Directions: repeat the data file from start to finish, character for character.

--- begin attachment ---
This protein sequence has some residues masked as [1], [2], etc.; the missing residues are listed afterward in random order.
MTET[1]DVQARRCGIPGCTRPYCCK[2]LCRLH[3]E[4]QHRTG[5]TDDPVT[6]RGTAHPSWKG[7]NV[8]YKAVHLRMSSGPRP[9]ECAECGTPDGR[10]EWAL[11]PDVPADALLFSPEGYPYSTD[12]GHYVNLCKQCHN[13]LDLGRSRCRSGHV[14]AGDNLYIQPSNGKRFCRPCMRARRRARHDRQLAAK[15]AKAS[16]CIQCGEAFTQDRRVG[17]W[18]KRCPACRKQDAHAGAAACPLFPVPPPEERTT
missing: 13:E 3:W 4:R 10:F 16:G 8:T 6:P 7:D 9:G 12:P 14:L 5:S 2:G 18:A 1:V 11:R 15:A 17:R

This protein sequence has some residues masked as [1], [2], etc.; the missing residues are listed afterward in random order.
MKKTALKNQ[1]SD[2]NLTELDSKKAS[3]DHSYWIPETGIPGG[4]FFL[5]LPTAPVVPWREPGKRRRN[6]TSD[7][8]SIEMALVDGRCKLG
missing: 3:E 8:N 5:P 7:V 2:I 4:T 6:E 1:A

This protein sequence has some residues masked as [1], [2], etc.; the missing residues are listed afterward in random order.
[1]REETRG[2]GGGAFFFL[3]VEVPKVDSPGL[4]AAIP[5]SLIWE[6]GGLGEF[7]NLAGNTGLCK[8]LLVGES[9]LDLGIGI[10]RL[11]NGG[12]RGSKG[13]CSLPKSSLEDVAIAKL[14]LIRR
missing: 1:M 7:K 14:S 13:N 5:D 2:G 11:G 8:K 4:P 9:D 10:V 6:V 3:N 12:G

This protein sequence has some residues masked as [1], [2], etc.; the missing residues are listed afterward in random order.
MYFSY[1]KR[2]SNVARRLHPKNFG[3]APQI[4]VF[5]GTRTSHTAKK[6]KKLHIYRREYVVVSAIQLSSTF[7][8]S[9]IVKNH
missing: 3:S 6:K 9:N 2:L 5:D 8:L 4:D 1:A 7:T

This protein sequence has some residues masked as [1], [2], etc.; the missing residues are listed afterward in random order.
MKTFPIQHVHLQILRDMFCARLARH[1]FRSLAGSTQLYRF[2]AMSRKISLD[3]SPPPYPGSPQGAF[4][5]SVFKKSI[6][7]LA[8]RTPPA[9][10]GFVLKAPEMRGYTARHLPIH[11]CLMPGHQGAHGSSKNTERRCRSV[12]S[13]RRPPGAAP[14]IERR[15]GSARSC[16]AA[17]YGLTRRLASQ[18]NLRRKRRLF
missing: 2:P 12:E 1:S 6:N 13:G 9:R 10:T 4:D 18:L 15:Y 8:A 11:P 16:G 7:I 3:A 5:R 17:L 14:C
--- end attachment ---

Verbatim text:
This protein sequence has some residues masked as [1], [2], etc.; the missing residues are listed afterward in random order.
MTET[1]DVQARRCGIPGCTRPYCCK[2]LCRLH[3]E[4]QHRTG[5]TDDPVT[6]RGTAHPSWKG[7]NV[8]YKAVHLRMSSGPRP[9]ECAECGTPDGR[10]EWAL[11]PDVPADALLFSPEGYPYSTD[12]GHYVNLCKQCHN[13]LDLGRSRCRSGHV[14]AGDNLYIQPSNGKRFCRPCMRARRRARHDRQLAAK[15]AKAS[16]CIQCGEAFTQDRRVG[17]W[18]KRCPACRKQDAHAGAAACPLFPVPPPEERTT
missing: 13:E 3:W 4:R 10:F 16:G 8:T 6:P 7:D 9:G 12:P 14:L 5:S 2:G 18:A 1:V 11:R 15:A 17:R

This protein sequence has some residues masked as [1], [2], etc.; the missing residues are listed afterward in random order.
MKKTALKNQ[1]SD[2]NLTELDSKKAS[3]DHSYWIPETGIPGG[4]FFL[5]LPTAPVVPWREPGKRRRN[6]TSD[7][8]SIEMALVDGRCKLG
missing: 3:E 8:N 5:P 7:V 2:I 4:T 6:E 1:A

This protein sequence has some residues masked as [1], [2], etc.; the missing residues are listed afterward in random order.
[1]REETRG[2]GGGAFFFL[3]VEVPKVDSPGL[4]AAIP[5]SLIWE[6]GGLGEF[7]NLAGNTGLCK[8]LLVGES[9]LDLGIGI[10]RL[11]NGG[12]RGSKG[13]CSLPKSSLEDVAIAKL[14]LIRR
missing: 1:M 7:K 14:S 13:N 5:D 2:G 11:G 8:K 4:P 9:D 10:V 6:V 3:N 12:G

This protein sequence has some residues masked as [1], [2], etc.; the missing residues are listed afterward in random order.
MYFSY[1]KR[2]SNVARRLHPKNFG[3]APQI[4]VF[5]GTRTSHTAKK[6]KKLHIYRREYVVVSAIQLSSTF[7][8]S[9]IVKNH
missing: 3:S 6:K 9:N 2:L 5:D 8:L 4:D 1:A 7:T

This protein sequence has some residues masked as [1], [2], etc.; the missing residues are listed afterward in random order.
MKTFPIQHVHLQILRDMFCARLARH[1]FRSLAGSTQLYRF[2]AMSRKISLD[3]SPPPYPGSPQGAF[4][5]SVFKKSI[6][7]LA[8]RTPPA[9][10]GFVLKAPEMRGYTARHLPIH[11]CLMPGHQGAHGSSKNTERRCRSV[12]S[13]RRPPGAAP[14]IERR[15]GSARSC[16]AA[17]YGLTRRLASQ[18]NLRRKRRLF
missing: 2:P 12:E 1:S 6:N 13:G 9:R 10:T 4:D 18:L 15:Y 8:A 11:P 16:G 7:I 3:A 5:R 17:L 14:C